The guitar, a symbol of human harmony

Dec 29, 2021

It’s hard to even imagine what our contemporary music would be like if the guitar didn’t exist. None of the music we listen to would exist. We wouldn’t be able to hear our favorite songs on the radio or on streaming platforms, we couldn’t listen to our favorite bands, we would be unable to appreciate the traditional music of several countries, and we would definitely fail to play much of what we play at family gatherings. The guitar has earned the place it holds in the world thanks to its versatility, its portability, and its relative ease of use.


The guitar has been present in the history of many civilizations. It’s said that this instrument is based on much older instruments, all of which had strings that could be strummed. There is, for instance, the kithara, a direct relative to the Indian sitar, which also inspired the name of the latter. We can see how the lyre influenced the guitar too. This instrument was the Greeks’ favorite melody maker, which they got from the Persians. Moving forward, some years later, the Arab al’ oud came about, which became known as the lute in Europe. All of these instruments underwent an evolution that inspired many communities and musical traditions until it became the instrument that we know today: the Spanish or classical guitar, the Flamenco guitar, the many kinds of electric guitars, they’re all the same. As we can see, the guitar is an instrument that has crossed continents and epochs. Its wood and its strings do not only speak through the chords they emit, but they also tell a deep, deep story.


There is an Arabic legend that tells us more about the universality of this instrument. It is said that, in the eighth century, a musician called Zyryab from Baghdad arrived to the city of Córdoba, carrying an instrument unknown to the locals. They had string instruments too, but the way that this one was strung was weird: it only had four strings, and was incredibly clear and loud. Zyryab explained to the locals that this instrument was no more than an extension to his body, and that he was able to make it sound the way it did because his instrument would resonate with the very force of his human life. He explained how each string represented each one of the four humors in the human body (blood, yellow bile, black bile, and phlegm), which allowed for a balanced system. This way, Zyryab was able to bring joy to every broken heart, to light the spark of courage in those who lacked willpower, to soothe those with angry temperaments, and encourage those with a melancholic spirit. Zyryab was the world’s first musical therapist.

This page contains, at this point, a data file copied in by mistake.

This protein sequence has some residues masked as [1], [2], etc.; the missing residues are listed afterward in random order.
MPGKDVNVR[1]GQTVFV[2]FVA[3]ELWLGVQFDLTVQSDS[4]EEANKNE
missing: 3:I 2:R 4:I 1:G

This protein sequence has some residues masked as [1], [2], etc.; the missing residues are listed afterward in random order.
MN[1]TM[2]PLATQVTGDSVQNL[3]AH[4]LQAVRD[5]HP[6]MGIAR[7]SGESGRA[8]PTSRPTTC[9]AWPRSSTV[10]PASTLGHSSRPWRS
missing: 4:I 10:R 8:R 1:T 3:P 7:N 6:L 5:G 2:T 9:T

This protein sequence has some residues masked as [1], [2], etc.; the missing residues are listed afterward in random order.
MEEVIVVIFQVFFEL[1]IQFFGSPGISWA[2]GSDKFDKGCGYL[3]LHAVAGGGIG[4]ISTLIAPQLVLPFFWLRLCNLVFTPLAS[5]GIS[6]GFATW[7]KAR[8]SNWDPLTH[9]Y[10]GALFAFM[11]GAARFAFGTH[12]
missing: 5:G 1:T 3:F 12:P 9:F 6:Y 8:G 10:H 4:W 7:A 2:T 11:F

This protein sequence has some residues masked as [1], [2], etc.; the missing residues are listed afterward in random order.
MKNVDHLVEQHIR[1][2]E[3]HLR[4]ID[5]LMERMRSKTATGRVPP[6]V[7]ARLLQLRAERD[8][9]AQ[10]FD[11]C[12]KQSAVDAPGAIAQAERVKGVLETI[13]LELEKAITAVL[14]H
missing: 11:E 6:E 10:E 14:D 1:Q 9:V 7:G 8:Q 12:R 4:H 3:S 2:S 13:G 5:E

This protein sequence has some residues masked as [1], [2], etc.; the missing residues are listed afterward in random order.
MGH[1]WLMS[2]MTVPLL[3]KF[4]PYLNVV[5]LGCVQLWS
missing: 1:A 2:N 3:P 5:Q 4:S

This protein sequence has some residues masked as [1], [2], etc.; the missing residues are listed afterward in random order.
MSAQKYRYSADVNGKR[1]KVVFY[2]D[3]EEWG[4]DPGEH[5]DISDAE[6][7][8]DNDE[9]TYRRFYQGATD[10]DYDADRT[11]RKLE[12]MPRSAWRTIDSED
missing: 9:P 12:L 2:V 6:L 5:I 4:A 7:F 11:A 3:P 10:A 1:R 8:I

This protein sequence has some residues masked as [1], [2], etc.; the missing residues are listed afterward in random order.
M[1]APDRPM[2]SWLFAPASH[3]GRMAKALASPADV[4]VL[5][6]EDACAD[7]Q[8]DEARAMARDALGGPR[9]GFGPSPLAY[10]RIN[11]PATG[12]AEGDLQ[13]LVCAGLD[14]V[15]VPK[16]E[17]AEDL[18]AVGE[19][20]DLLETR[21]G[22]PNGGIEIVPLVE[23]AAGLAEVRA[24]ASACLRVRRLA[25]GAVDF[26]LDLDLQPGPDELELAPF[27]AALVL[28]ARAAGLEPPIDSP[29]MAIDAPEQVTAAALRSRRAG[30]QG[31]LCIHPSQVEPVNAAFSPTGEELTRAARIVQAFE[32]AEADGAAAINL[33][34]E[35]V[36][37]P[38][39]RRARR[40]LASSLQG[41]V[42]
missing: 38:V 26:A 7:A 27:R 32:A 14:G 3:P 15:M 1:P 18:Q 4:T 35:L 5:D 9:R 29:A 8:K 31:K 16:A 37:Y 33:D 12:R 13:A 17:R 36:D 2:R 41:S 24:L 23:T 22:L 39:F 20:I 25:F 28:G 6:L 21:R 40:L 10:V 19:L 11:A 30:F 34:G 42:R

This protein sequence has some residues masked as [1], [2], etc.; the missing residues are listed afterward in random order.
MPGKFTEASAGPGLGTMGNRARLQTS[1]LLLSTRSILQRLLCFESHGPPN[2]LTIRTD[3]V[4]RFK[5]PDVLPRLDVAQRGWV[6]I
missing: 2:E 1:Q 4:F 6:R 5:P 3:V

Zyryab’s guitar could sing and bring life to people’s bodies, using no more than its four strings. Zyryab thought that finding balance in his body’s humors and creating harmony using the strings of his guitar was what made him a healthy individual. However, a Spanish poet thought that there was still something missing if this instrument was to totally accompany a human life with its music. A fifth element, a spiritual element, was missing. Vicente Espinel added a fifth string to the guitar in the year 1550, so that it could resonate with people’s “soul”--meaning, to add the depth of spirituality to the previously existing harmony of the instrument. This is how the guitar got its almost definitive configuration, before receiving the addition of a sixth string (the lowest one) that would help it become a more versatile instrument.


Next time you hear or play a guitar, think of all the cultures, traditions, languages, timeframes, and even elements of our own lives we can see living in just a few pieces of wood and string. The guitar itself is a witness to the harmony, the creativity, and the diversity that the human spirit can bring into this world. Every chord we play, every story humans have ever told, and the force of our own lives dance together in unison. Let’s all dance and sing along with the guitar!


Give yourself a moment of beauty and inspiration with the next pieces of guitar music.


Nothing is lacking by Parijat

Samba pa ti by Santana (Live at Montreux, 2011)

Share with us the guitar music close to your heart!

Thanks to Adán Aguilar, LUAN 's collaborator, for this joyful article.